59. 59. ESS/GURU/CHAPTER1 SYSTEMS & MODELS 59
  60. 60. ESS/GURU/CHAPTER1 SYSTEMS & MODELS 60
  61. 61. The Second Law of Thermodynamics can also be stated in the following way: • • • In any spontaneous process the energy transformation is not 100 % efficient, part of it is lost (dissipated) as heat which, can not be used to do work (within the system) to fight against entropy. In fact, for most ecosystems, processes are on average only 10% efficient (10% Principle), this means that for every energy passage (transformation) 90% is lost in the form of heat energy, only 10% passes to the next element in the system. Most biological processes are very inefficient in their transformation of energy which is lost as heat. ESS/GURU/CHAPTER1 SYSTEMS & MODELS 61
  62. 62. What results from the second law of Thermodynamic s? ESS/GURU/CHAPTER1 SYSTEMS & MODELS 62
  63. 63. Second Law of Thermodynamics ESS/GURU/CHAPTER1 SYSTEMS & MODELS 63
  64. 64. •Any conversion is less than 100% efficient and therefore some energy is lost or wasted. •Usually this energy is lost in the form of HEAT (= random energy of molecular movement). We usually summarize it as respiration. (photosynthesis) Waste heat ESS/GURU/CHAPTER1 Mechanical energy Chemical energy (food) Chemical energy Solar energy Waste heat SYSTEMS & MODELS (moving, thinking, living) Waste heat Waste heat 64
  65. 65. Only 25% of chemical “E” stored in gasoline is transformed in to motion of the car and 75% is lost as heat!! ESS/GURU/CHAPTER1 SYSTEMS & MODELS 65
  66. 66. RECAP • • • • • • • • • • • What is a SYSTEM? Types of system What is open system Closed system Isolated system What is thermo dynamics? What is First law of thermodynamics? What is second law of thermodynamics? What is transfer of energy? What is transformation of energy? Tallest flower ESS/GURU/CHAPTER1 SYSTEMS & MODELS 66
  67. 67. The Second Law of Thermodynamics in numbers: The 10% Law For most ecological process, theamount of energy that is passed from one trophic level to the next is on average 10%. Heat 900 J Energy 1 Process 3 1000 J J Heat 90 J Heat 9J Process 1 Process 2 100 J 10 J J = Joule SI Unit of Energy & MODELS SYSTEMS ESS/GURU/CHAPTER1 1 67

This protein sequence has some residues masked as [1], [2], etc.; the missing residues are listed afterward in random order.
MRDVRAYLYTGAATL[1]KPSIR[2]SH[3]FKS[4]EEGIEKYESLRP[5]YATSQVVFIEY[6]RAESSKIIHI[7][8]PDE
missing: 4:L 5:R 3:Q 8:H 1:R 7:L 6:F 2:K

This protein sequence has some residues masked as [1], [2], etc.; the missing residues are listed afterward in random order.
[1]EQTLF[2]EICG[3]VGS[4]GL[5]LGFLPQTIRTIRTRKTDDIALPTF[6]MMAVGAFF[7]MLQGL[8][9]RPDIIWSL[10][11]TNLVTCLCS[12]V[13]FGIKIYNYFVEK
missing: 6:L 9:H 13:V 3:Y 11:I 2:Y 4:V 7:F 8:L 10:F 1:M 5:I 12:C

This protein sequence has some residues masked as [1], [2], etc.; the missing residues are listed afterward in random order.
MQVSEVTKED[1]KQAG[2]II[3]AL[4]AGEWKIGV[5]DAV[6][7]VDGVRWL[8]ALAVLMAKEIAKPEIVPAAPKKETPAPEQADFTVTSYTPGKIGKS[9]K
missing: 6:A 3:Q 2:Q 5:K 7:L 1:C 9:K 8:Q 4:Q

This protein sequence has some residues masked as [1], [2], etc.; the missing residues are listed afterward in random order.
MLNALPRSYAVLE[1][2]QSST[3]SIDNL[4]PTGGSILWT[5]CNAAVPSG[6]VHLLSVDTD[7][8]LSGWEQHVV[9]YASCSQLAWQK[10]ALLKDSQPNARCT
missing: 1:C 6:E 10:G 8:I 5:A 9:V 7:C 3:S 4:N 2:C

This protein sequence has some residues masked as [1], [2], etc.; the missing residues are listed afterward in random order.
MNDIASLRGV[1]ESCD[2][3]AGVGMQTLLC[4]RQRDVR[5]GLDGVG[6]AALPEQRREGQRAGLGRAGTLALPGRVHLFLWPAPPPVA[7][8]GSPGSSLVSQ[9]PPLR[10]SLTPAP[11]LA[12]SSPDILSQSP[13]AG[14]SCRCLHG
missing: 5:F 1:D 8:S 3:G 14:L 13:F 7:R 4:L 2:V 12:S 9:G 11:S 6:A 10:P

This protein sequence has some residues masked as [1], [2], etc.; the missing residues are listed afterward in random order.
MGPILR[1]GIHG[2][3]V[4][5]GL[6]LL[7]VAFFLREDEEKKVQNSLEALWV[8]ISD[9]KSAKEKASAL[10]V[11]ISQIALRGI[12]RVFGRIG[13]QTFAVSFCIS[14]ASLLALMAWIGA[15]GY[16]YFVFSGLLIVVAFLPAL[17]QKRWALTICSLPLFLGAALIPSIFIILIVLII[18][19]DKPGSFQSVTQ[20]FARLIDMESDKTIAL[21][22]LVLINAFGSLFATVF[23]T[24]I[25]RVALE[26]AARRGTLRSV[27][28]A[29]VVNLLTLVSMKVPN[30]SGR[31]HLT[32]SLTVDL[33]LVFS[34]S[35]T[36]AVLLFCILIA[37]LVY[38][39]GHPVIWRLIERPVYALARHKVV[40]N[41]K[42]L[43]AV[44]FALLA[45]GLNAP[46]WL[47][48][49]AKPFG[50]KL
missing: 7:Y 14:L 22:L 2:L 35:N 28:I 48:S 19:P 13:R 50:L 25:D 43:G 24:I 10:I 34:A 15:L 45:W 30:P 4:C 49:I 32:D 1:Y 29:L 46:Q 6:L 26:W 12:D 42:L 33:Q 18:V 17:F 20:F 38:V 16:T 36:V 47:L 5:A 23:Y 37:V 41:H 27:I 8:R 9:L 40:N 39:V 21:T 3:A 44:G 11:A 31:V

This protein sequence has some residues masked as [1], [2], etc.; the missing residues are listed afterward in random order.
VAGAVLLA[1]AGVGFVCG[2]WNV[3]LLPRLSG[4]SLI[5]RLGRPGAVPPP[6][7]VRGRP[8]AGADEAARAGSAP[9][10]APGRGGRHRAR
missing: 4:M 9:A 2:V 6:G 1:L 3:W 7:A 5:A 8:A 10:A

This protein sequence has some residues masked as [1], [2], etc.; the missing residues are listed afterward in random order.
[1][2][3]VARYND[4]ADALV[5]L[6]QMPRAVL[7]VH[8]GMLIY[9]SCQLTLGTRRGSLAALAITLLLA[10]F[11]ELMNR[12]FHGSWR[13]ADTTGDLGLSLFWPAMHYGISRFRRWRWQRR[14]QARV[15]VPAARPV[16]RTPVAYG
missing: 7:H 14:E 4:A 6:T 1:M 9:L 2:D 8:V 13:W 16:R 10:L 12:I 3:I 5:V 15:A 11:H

68. 68. Without adding energy to a system, the system will break down . ESS/GURU/CHAPTER1 SYSTEMS & MODELS 68
  69. 69. Primary Producers and the 2nd law of Thermodynamics (Output) (Output) (Output) ESS/GURU/CHAPTER1 SYSTEMS & MODELS 69
  70. 70. Consumers and the 2nd law of Thermodynamics How efficient is the cow in the use of the food it takes daily? Respiration 2000 kJ.day-1 10% for growth 565 kJ.day-1 Urine and Faeces 2850 kJ.day1 Food Intake ESS/GURU/CHAPTER1 SYSTEMS & MODELS 70
  71. 71. The Ecosystem and the 2nd law of Thermodynamics Heat Heat Heat Heat Heat ESS/GURU/CHAPTER1 SYSTEMS & MODELS 71
  72. 72. Why both the laws are important in ecosystem or environment? • Both the laws are important because when analyzing the energy transfers in an ecosystem and living organism is general ESS/GURU/CHAPTER1 SYSTEMS & MODELS 72
  73. 73. ESS/GURU/CHAPTER1 SYSTEMS & MODELS 73
  74. 74. RECAP • What is First Law of Thermodynamics • What is Second Law of Thermodynamics? • What is EQUILIBRIUM? • Three types of equilibrium ESS/GURU/CHAPTER1 SYSTEMS & MODELS 74
  75. 75. ESS/GURU/CHAPTER1 SYSTEMS & MODELS 75
  76. 76. What is Equilibrium • Equilibrium is the tendency of the system to return to an original state following disturbance, a state of balance exists among the components of that system. ESS/GURU/CHAPTER1 SYSTEMS & MODELS 76
  77. 77. 3 TYPES 1. STEADY –STATE EQUILIBRIUM 2. STATIC EQUILIBRIUM 3. STABLE & UNSTABLE EQUILIBRIUM ESS/GURU/CHAPTER1 SYSTEMS & MODELS 77
  78. 78. STEADY –STATE EQUILIBRIUM EXAMPLE death birth If these birth & death rates are equal there is no net change In population size ESS/GURU/CHAPTER1 SYSTEMS & MODELS 78
  79. 79. QUESTION WHERE YOU CAN SEE STEADY –STATE EQUILIBRIUM IN ECOSYSTEM ESS/GURU/CHAPTER1 SYSTEMS & MODELS 79
  80. 80. Food chain & Food web are the example of Steady –State Equilibrium ESS/GURU/CHAPTER1 SYSTEMS & MODELS 80
  81. 81. Steady –State Equilibrium • A Steady –state equilibrium is a characteristic of open system where there are continuous inputs and outputs of energy and matter, but the system as a whole remains in a more or less constant state ESS/GURU/CHAPTER1 SYSTEMS & MODELS 81